I blocked them on social media and on my phone, and decided whatever, it was kinda fun. I also contacted the real artist to let them know someone was impersonating them online.

Yes, I fell for the above.

irma vep (olivier assayas, 1996)

I have liked the Olivier Assayas films I have seen (Summer HoursPersonal Shopper), especially the mini-series Carlos. And I love Maggie Cheung (fave: the must-watch In the Mood for Love). And Assayas recently said he was writing an Irma Vep television series. Since I've long been intrigued by Irma Vep, I decided to watch the movie.

Right off, I was surprised. It's a French film, and it stars a top Hong Kong actress, so I was prepared for subtitles. Except Cheung plays "herself", and the real-life Maggie Cheung spent ten years of her childhood living in England and thus speaks perfect English. It is said by the French people in Irma Vep that the "Maggie" of the movie doesn't understand French (the real Maggie does speak French, and I guess it's unclear if maybe "Maggie" just pretends not to speak French). Cheung speaks only in English in the movie, and so whenever anyone else interacts with her, they speak English, and she's the star of the movie and in a lot of scenes, so ... suffice to say, Irma Vep has some subtitles, but much (most?) of the movie is actually in English.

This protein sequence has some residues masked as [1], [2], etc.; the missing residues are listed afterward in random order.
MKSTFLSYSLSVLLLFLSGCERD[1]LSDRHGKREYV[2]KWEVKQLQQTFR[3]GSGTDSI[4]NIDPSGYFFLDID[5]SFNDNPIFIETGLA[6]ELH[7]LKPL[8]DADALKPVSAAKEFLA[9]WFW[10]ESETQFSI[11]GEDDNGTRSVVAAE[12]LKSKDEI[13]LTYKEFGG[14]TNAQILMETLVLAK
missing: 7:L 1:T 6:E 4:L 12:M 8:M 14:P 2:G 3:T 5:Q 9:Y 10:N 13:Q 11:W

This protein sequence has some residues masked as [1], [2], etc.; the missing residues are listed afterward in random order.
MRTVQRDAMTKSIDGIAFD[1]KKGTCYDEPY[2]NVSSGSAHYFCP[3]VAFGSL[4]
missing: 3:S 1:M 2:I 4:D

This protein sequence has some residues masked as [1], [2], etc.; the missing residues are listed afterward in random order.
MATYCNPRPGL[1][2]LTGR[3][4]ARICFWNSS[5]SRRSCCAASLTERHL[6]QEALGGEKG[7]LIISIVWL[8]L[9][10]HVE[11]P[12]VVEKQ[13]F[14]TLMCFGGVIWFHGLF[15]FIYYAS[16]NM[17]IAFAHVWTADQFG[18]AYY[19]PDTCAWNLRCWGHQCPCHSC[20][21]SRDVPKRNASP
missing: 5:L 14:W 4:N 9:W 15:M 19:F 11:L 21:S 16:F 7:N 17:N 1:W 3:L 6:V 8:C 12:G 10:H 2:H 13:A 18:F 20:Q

All of which is probably irrelevant, except it's hard to avoid the complications of Maggie Cheung playing "Maggie Cheung". It's the real Maggie ... at one point, we see a brief scene of her in The Heroic Trio, as if to prove this. All of the characters react to "Maggie" as if she were real. Some don't seem to know her work, but many do, and while the actual Cheung hadn't quite become an international star (actually, Irma Vep was probably when this happened), she's already a cult figure to some of the characters.

It gets more complicated. The plot, or at least the story that drives the movie, is that a fading French director decides to remake the early silent French serial, Les Vampires, the main character of which is named Irma Vep. For reasons that are never explained, he demands that Maggie Cheung play Irma. So, you have Maggie Cheung playing Maggie Cheung in a movie, Irma Vep, that is a remake of a serial with a character named Irma Vep. The words "Irma Vep" thus have multiple meanings here: there's the title of the movie itself, there's the hero of the serial, and there's the character Cheung plays in the movie within a movie.